18.02.2021 – Santiago de Chile – Florencia Varas

This post is also available in: Spanish

The right to die
(Image by Walker Vizcarra)

Death is our ultimate goal, the one that all living beings have to go through.

Strangely, very few societies allow the freedom to die in one’s own right, euthanasia, which should be a universal right and our last freedom of action. However, it is only allowed on very few occasions and only for those terminally ill.

To continue living without the will of the spirit is to be in a biological prison and unnecessarily prolong old age and the deterioration of an outcome that sooner or later will come.

In an exclusive interview with PRESSENZA, the Australian doctor Philip Nitschke, who has been fighting for this right for years, talks about his life and the creation of EXIT INTERNATIONAL.

Philip Nitschke (8 August 1947), Australian humanist, author, physicist, founder and director of the pro-euthanasia group Exit International, campaigned hard for the Australian government to pass a law legalising euthanasia, which was in force in the Northern Territory of Australia until pressure from the church and conservative groups abolished it.

He was the first doctor to administer euthanasia in the world, criticism and harassment made him burn his medical certificate in 2015 and leave Australia.

Here are his answers to an exclusive interview with PRESSENZA. In his final response to his own death he replies, I have no interest in depending on others, I have access to drugs, for euthanasia, but the idea of a death celebrated with others in grand style in an elegant Sarco machine, outdoors, is much more appealing to me.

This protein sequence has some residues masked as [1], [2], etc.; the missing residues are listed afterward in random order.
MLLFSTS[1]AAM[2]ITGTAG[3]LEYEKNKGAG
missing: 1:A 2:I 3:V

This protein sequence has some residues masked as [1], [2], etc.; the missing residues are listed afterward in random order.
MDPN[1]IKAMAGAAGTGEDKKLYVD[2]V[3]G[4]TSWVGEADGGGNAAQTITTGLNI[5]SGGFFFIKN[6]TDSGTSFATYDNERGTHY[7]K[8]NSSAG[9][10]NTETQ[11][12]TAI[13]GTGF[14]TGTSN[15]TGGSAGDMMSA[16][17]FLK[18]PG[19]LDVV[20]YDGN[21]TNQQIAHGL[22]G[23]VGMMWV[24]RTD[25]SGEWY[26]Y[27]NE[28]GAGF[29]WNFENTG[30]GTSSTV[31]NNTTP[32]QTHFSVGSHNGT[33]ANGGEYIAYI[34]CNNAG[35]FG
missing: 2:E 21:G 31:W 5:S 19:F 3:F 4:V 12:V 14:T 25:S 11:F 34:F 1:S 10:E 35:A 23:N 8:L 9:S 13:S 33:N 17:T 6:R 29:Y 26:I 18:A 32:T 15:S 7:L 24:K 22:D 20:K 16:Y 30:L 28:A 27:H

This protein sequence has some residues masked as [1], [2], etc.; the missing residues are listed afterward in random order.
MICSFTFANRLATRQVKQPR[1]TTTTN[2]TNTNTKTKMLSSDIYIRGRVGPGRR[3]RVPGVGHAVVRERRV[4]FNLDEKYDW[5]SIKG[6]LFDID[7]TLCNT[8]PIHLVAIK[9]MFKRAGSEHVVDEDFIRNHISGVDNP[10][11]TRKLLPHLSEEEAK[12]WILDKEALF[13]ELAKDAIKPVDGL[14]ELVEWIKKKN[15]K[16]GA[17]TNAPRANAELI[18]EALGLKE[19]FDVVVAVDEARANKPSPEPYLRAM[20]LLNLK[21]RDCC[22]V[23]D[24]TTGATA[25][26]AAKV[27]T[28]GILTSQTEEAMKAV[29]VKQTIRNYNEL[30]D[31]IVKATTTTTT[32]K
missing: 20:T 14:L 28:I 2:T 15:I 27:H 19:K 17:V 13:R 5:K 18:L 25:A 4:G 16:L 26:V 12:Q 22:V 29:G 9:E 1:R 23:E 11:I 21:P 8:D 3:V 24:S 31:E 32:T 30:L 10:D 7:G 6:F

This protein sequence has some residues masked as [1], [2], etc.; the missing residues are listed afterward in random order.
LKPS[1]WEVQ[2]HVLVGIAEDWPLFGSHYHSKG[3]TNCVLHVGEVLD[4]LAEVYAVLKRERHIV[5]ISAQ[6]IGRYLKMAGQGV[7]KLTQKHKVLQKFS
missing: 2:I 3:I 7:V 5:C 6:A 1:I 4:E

Pressenza: -Could you please describe yourself  and your involvement in the right to die?

PN: I have a background in physics and I also trained as a medical practitioner in Australia. My involvement with the right to die issue came when I was practicing medicine in Darwin, Australia in 1995. The government of the Northern Territory announced that they would introduce a law that would allow a terminally ill person to get help from a doctor to die. There was strong opposition from the church and the medical profession and I was one of the few doctors that supported the proposal. The law passed and came into force on 1 July 1996, it was the world’s first voluntary euthanasia law. As I was known as a supported of the legislation, I found myself having to make use of the law, and in September of that year I provided a lethal injection to prostate cancer sufferer Bob Dent. To deliver the injection I built a machine, the Deliverance machine, which is now in the British museum. I used the law, and the machine, four times before it was overturned by the Federal government of Australia in 1997.

With the loss of the law, I set up Exit International to provide end of life options for people who wanted to die. The organisation has become international, and our philosophy is that all rational adults should have the means to peacefully and reliably end their lives. To do this I run workshops around the world and publish an on-line handbook, The Peaceful Pill Handbook that provides information of the best available means for those who want a DIY death.

Pressenza: -What are the main problems you have face with conservative societies?